Personnel: Barbara Borden (soprano); Frank Ricotti, Ray Northcott, Simon Carrington (percussion).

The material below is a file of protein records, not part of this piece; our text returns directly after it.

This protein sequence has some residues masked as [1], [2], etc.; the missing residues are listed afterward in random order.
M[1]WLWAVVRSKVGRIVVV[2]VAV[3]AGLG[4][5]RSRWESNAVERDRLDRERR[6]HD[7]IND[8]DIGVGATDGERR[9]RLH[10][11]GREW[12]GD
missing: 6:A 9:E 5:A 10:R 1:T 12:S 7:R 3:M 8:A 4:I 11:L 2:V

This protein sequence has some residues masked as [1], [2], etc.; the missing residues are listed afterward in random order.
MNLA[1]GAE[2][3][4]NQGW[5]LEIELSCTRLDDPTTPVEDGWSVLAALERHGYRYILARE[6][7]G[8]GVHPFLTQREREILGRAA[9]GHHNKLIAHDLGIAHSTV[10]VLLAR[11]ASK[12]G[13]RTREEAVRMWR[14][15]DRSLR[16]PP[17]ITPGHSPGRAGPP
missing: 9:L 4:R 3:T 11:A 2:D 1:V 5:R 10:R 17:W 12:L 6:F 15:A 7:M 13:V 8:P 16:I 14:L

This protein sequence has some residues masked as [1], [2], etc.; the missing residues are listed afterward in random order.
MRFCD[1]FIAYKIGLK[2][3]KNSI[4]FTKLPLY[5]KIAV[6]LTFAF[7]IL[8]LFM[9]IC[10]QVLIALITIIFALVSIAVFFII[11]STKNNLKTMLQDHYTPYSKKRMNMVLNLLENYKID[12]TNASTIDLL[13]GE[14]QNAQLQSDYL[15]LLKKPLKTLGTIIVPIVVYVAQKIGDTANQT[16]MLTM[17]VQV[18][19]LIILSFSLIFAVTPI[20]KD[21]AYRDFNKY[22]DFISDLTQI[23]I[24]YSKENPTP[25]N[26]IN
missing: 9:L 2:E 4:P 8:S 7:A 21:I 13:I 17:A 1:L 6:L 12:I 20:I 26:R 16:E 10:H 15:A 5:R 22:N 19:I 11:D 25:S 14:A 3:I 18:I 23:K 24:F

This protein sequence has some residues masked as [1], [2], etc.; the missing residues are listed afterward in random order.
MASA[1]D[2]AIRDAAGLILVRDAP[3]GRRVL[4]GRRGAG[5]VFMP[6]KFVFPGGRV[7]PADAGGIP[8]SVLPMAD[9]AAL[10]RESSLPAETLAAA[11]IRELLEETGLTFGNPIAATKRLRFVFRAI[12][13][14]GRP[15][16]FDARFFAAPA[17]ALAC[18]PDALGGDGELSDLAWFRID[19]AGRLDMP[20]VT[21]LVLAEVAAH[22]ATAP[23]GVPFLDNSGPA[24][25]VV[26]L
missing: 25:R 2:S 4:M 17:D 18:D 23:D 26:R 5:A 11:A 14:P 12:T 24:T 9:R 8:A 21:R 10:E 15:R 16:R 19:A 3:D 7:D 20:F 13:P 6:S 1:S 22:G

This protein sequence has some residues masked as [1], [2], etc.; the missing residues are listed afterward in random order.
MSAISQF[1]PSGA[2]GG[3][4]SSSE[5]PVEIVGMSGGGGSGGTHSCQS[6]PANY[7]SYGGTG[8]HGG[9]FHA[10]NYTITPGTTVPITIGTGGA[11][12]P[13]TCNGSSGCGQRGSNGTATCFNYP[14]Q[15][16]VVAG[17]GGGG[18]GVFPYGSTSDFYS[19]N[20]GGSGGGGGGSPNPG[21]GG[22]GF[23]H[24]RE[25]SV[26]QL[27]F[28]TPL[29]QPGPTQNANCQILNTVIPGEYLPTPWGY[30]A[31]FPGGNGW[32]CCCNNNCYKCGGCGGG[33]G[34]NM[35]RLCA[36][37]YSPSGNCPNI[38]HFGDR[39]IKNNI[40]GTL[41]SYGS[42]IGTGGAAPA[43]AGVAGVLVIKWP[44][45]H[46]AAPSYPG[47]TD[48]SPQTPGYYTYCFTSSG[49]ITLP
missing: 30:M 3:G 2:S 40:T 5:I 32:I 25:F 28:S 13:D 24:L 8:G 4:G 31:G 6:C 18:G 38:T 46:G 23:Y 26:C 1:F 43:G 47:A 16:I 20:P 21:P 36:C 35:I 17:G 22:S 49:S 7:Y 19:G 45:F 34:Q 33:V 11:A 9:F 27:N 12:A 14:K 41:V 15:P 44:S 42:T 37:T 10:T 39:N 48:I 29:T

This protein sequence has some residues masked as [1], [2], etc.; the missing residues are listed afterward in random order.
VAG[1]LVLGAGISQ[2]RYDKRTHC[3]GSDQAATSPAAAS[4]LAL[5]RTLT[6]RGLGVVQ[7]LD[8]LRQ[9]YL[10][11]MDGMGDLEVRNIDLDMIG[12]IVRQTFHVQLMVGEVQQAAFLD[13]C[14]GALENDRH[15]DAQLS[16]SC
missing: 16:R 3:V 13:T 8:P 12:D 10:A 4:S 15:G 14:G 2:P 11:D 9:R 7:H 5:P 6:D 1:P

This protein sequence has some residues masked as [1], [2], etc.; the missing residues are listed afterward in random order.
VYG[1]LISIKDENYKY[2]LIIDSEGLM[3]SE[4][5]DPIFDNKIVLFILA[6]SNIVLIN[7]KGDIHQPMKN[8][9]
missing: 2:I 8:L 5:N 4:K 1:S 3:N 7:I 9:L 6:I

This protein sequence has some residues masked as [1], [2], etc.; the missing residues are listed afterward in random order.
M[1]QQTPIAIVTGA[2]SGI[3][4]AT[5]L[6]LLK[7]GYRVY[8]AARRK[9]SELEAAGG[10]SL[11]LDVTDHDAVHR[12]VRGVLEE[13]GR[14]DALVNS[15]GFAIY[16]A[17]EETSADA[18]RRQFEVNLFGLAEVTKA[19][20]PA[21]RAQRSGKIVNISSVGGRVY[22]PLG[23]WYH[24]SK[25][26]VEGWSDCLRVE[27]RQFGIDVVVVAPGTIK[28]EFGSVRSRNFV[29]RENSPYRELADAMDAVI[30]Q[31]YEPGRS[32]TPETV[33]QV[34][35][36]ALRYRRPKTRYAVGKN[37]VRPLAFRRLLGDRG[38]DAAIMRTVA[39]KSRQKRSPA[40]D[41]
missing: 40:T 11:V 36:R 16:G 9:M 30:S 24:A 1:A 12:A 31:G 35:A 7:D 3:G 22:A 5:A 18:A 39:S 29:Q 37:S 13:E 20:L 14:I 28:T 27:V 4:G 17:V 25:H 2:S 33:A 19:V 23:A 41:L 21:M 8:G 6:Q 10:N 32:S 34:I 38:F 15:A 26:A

Although not as well known as Drumming or Music for 18 Musicians, 1981's Tehillim has earned its place next to those works in Steve Reich's canon. It's arguably his most mature and fully realized work, taking the various strands which had intrigued him before (including African percussion, the human voice, and the power of subtly changing patterns) and developing them in new and interesting ways. The title is Hebrew for "Psalms," and the chants the female vocals develop throughout are indeed liturgical texts. As such, they have a rhythm of their own which plays off of the steady pulse of the finger cymbals in interesting ways, placing accents in unexpected places. Meanwhile, Reich -- for the first time in his mature career as a composer -- experiments with modulation between keys and other elements of tonality that he had previously ignored. Indeed, when the final movement, after three movements' worth of Reich's characteristic tonal ambiguity, finally "affirms the key of D major as the basic tonal center," as Reich's lucid liner notes helpfully explain, the effect, combined with the increasing power and passion of the female voices, is astonishing. ~ Stewart Mason
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